Tue, Dec 15, 2015 - Page 12 News List

A raw deal

A legal case highlights the need for migrant workers to enjoy the same labor rights as Taiwanese

By Joe Henley  /  Contributing Reporter


Shelters have recently proliferated, three of which are in New Taipei City. On a recent visit by the Taipei Times, they were all full — something that Wong says is far too common.

Though the Ministry of Labor offers a subsidy based on the number of workers housed within the shelters, Wong says migrant workers are not at the top of the ministry’s priorities.

“What [the labor ministry] cares more about is the impact on the employer and the brokers,” Wong says.

Migrant workers in one shelter gave a litany of examples of exploitation. Like Aliw, their names have been changed out of fear of reprisal.

Lita, 37, was working in Taichung, ostensibly as a caregiver. In reality there was no ward for her to care for. She was often denied food, and was lent out to others for domestic chores not listed under her employment contract.

“When I first arrived [in Taiwan] the broker said, ‘It’s your first time, so you cannot take a day off for the first year,’” she says.

Renato, Oliver and Nicanor, three members of the same extended family ranging in age from 22 to 36, worked as fishermen in Suao (蘇澳). Working for months on end without time off, they were charged a room and board “fee” of NT$5,000 per month, even though they were told it would be provided free of charge.

Geraldine, 35, cooked and cleaned for an extended family of 20 on a daily basis. After putting in a 16-hour day, she says her male employer would often ask her to give him a massage, and she felt pressured to comply.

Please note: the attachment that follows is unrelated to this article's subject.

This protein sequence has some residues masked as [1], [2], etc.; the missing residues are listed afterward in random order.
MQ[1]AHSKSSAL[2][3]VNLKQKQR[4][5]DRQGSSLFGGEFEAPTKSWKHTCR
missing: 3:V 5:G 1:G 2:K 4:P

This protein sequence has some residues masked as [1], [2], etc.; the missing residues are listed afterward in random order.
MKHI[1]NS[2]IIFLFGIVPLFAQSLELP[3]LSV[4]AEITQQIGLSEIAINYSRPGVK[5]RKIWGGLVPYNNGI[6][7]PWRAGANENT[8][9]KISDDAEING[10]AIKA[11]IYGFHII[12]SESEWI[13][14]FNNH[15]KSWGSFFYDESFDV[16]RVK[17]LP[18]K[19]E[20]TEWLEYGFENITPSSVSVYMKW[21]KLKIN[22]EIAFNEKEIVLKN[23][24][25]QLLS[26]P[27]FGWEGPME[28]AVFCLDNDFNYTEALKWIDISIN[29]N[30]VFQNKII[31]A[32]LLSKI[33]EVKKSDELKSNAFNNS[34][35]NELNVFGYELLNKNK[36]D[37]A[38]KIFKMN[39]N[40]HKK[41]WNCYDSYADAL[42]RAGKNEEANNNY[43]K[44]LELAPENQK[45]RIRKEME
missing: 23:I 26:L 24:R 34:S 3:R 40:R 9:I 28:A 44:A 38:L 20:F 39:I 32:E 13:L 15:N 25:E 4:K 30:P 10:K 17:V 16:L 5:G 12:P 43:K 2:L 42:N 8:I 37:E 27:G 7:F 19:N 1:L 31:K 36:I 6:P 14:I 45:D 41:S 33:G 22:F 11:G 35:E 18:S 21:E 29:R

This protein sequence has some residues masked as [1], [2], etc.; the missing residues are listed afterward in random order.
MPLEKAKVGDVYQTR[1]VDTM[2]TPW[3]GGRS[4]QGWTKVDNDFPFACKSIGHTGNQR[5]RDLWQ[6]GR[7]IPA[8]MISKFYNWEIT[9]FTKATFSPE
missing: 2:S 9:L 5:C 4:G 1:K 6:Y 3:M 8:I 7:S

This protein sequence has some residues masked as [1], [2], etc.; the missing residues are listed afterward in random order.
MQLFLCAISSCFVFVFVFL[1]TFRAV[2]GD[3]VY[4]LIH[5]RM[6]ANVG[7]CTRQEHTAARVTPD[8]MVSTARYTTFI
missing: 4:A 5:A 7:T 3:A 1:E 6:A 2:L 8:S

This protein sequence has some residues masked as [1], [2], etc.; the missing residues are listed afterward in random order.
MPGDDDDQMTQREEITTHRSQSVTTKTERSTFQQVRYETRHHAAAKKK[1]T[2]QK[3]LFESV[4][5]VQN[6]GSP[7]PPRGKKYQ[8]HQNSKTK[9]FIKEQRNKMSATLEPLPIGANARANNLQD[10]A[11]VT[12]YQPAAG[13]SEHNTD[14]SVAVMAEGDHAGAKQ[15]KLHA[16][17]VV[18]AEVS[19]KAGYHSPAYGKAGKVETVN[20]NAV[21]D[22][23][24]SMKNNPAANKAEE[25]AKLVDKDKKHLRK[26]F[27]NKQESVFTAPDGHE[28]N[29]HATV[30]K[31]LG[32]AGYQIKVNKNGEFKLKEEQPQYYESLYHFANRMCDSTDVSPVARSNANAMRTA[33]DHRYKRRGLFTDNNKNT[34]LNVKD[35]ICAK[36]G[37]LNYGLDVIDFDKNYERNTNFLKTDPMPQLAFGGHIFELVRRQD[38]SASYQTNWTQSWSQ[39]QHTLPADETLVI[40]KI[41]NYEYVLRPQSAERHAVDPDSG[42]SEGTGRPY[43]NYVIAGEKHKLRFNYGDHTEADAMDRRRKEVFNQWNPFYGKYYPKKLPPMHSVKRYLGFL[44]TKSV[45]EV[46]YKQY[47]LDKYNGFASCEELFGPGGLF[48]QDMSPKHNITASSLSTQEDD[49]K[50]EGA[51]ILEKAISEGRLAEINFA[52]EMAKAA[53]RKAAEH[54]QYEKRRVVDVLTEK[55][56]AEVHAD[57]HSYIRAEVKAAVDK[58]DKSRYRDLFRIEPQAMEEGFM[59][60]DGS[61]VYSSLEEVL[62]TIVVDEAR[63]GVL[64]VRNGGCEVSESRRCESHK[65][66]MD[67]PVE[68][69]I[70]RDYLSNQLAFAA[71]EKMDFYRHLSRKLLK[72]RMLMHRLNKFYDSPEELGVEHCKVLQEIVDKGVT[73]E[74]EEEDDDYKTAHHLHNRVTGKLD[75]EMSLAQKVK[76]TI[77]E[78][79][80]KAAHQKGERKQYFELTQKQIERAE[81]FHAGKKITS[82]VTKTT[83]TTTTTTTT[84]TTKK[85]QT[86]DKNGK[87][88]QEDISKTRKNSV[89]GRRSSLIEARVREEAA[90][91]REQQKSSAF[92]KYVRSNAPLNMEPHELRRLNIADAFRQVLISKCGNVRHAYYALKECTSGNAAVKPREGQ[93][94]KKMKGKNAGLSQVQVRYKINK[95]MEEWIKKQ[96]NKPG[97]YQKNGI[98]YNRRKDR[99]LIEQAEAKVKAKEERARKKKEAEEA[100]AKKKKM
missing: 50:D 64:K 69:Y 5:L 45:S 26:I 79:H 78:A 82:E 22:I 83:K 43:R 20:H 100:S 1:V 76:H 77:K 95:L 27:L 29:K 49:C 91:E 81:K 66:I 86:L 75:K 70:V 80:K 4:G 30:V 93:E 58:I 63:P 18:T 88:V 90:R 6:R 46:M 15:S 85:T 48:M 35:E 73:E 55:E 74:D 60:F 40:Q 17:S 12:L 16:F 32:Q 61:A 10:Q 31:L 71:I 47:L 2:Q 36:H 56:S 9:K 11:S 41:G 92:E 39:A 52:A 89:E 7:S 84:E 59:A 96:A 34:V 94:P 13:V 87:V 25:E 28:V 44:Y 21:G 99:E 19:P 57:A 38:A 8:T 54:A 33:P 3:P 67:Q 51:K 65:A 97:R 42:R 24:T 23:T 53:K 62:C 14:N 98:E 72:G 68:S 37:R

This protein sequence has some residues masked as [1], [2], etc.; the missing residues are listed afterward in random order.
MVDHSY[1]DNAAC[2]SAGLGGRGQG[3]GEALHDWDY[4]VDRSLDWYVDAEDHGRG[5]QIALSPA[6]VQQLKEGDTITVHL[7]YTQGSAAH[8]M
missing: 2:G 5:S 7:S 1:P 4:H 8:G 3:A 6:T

legal hurdles

These examples beg the question of what can be done to protect the rights of one of Taiwan’s most vulnerable populations. Although no consensus has been reached, the Serve the People Association is pushing the Ministry of Labor to include migrant workers in the Labor Standards Act.

Other groups, such as the Taiwan International Workers Association (台灣國際勞工協會), are asking for a water-downed version of the labor act — one that the labor ministry has drafted. To date little has been done about it, however.

Statements from the ministry frequently make mention of there being need for more “consensus” from society before any action can be taken on the issue.

As for Aliw, she says the responsibility does not rest solely on the shoulders of Taiwanese authorities.

“Before we come here to Taiwan, the Philippine government should spend time to educate us, to introduce our rights here so when we are here in Taiwan we know our rights if anything happens, where to go and what to do.”

Until such time that education programs and legislation to protect migrant workers in Taiwan are put in place, there is little to suggest that shelters such as the three in New Taipei City won’t continue to fill up with a steady stream of migrant workers, all sharing similar stories of physical, financial and emotional exploitation.

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